There was this legend known a long time ago—at the time when the Kings and Emperors of different prosperous lands would send out their soldiers on a voyage for a quest to discover and conquer unknown lands—about a small uninhabited island that no one could conquer.
Now, this legend was lost and not heard anymore by today’s generation for it was not documented nor written in any history or literary book, nor was it encouraged to be talk about at that time when it was still popularly yet secretly known, for the curious reason that many believed that the legend itself was enchanted.
The legend is about a small mysterious and uninhabited island, which many believed to be enchanted, found at the heart of where the Sea of East and the Sea of West meets. It was said that many Kings and Emperors had attempted to conquer this mysterious land but all efforts went to failure. There was even a rumour that there was this single instance that the Kingdoms who used to fight each other had decided to unite their forces and had sent only their best voyagers and soldiers in order to claim this land. But again, whether the rumour was true or not, all went to failure.
One of the strangest things in this legend was that the people sent for this quest would all just return to their homeland, in complete numbers, unwounded and unharmed, but clearly defeated. How their families and friends learned to know they were defeated was not told. Maybe, it was seen in their eyes, or the slouching gait of what used to belong to proud and undefeatable soldiers, or in the mysterious air that hung to them—the kind that tells you that someone had already met someone greater than him.
And no one, even their wives, mothers or the most charming of their daughters could extract any information about what they had seen in the land or how the battles had went. They would all just shrug their shoulders when asked, and you would see in their eyes that faraway dreamy look, and then they would sulk again the whole day in one corner. Soon, the wives, the mothers, and the daughters learned better not to ask about that land again, and soon enough too, the soldiers and all the people included in those voyages were back to their feet, but not quite the same like what they used to be before the quest. For the mysterious air that the land gave them had never quite leave them until they had died.
This mysterious land was soon dubbed as the ‘Unspeakable Land of East and West,’ which was later shortened as ‘UL’ (pronounced as how you would say ‘ul’ in bull). After a while, the Kings and Emperors also learned not to waste their time, efforts, and good soldiers for something like a small uninhabited land, where they were not even sure if it contains any gold and precious minerals. So they abandoned their pursuit of conquering or even sending their soldiers to UL, except for one King.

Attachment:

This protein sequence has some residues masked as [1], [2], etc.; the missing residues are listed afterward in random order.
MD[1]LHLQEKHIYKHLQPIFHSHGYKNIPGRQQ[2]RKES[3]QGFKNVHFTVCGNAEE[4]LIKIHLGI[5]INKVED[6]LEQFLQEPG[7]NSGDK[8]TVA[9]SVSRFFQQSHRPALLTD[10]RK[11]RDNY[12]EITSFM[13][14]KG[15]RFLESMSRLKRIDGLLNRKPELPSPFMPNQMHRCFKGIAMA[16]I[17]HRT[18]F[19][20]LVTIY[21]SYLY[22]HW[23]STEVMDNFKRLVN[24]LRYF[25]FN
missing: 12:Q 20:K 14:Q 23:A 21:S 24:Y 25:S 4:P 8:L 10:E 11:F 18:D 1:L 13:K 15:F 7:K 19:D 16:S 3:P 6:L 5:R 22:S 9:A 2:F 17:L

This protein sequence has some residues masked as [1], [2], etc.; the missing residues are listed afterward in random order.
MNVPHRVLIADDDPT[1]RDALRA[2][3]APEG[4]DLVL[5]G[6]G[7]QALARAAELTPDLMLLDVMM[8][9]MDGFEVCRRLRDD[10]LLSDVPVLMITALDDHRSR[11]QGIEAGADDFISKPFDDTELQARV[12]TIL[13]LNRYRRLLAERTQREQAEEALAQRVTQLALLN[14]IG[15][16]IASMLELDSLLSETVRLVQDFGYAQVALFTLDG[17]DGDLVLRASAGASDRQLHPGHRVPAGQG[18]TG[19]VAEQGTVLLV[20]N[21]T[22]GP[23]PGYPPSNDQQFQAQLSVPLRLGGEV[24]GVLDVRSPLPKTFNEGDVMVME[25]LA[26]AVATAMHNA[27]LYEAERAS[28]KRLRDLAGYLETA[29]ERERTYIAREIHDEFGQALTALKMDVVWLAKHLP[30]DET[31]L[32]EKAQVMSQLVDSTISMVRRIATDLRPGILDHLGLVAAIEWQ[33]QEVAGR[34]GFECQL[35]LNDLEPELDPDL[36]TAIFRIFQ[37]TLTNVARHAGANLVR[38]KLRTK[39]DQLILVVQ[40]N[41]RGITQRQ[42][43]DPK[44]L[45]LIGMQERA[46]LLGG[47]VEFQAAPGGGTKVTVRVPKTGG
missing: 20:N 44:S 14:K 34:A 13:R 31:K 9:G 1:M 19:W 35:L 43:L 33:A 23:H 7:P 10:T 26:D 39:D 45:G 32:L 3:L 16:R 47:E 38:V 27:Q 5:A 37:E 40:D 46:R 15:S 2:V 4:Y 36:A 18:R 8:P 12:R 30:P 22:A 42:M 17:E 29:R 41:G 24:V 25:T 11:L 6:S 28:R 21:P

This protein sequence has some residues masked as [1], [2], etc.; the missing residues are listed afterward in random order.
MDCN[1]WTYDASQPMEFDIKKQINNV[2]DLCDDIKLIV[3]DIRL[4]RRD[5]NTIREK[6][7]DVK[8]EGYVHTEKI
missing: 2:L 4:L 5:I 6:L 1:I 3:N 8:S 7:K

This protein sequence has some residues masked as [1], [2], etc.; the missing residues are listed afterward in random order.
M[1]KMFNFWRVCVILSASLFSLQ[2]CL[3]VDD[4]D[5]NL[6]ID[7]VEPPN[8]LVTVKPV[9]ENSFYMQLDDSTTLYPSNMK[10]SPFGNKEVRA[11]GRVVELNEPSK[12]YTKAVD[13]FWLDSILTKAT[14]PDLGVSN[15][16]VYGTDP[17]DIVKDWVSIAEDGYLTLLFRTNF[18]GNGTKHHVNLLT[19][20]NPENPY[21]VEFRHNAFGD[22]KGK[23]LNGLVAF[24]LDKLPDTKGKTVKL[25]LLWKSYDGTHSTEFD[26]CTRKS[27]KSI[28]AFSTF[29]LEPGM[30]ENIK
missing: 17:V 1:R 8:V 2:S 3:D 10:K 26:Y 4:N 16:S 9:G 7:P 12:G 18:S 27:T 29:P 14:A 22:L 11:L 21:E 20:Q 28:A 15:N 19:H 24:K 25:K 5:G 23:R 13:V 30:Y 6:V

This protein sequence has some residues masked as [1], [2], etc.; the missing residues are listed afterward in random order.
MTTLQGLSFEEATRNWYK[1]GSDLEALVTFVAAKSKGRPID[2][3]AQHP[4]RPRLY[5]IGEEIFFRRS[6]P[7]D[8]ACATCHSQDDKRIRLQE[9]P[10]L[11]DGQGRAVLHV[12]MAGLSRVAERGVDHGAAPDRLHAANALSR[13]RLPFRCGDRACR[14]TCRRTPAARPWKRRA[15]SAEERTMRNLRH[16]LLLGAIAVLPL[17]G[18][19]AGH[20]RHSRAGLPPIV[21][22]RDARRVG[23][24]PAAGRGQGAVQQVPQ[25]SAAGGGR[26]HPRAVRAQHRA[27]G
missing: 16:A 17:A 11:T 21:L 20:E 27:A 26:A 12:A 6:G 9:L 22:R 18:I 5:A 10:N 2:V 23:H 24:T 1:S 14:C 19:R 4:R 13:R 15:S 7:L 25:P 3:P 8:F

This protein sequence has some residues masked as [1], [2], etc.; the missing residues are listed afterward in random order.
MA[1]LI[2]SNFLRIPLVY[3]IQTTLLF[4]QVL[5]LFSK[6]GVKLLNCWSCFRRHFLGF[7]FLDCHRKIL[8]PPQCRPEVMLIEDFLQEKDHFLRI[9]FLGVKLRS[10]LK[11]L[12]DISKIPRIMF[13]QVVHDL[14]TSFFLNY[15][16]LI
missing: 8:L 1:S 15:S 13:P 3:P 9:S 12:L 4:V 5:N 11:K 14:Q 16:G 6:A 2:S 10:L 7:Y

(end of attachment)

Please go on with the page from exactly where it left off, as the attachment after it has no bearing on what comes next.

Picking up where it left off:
This king was a young, impulsive, yet kind-hearted king named King Gavin. He was just recently enthroned after his father died of old age, when the second troops of soldiers his father sent to UL returned defeated. He questioned all the soldiers, but they would not speak about what had happened. He tried to understand the soldiers’ plight and ceased asking about UL, as he saw how the soldiers were affected so much by the memory of it, and assigned them instead to a different military task. However, as what happened to all warriors who went to UL, the soldiers wanted to quit being a soldier. This infuriated the young king, but as he was such an understanding and kind king, he let the soldiers live a civil life.
However, King Gavin could not sleep most of the nights because of thinking about the Unspeakable Land. He was very curious (as all boys at his age) at what wonders or terrors the land might have. So one night, he sneaked to the room of his younger brother, and left a letter while his brother was sleeping, and then he secretly set on a journey towards the Unspeakable Land.
No one has ever heard about what had really happened to King Gavin, for he had never returned unlike the other soldiers who went to UL. Most said that he might have died on the journey, or captured by the pirates, or attacked by the whales or worst the Sea Serpent, or was lost in the sea. No one dared to speak about the Unspeakable Land, because they would rather learn that their King died in a noble way or even in an unfortunate way as long as it was through normal way of their times and not through some mysterious enchanted power of a land.
But those who knew the real reason—the soldiers who had been in the land of UL—had kept their mouth shut, but they rejoiced secretly at night whenever there was no moon, and admired more their King Gavin because they knew that their king had done what they could not do. Now, no one knows (except the soldiers who wouldn’t speak even after threatened) what the King Gavin had really done that the soldiers could not. That’s why this story was not passed on to generations and there were lots of missing pieces, because those who really knew it by heart never dared to speak about it.
Today, no one knows whether the Unspeakable Land of East and West still exists on Earth, or whether it really belonged on Earth, or whether it vanished the same way that King Gavin was never seen again, or whether this story really did happen.
:: This is my entry for Flash Fiction Friday: F3—War is Hell edition. You might have noticed that this is not your usual war story for the tales of war itself was missing.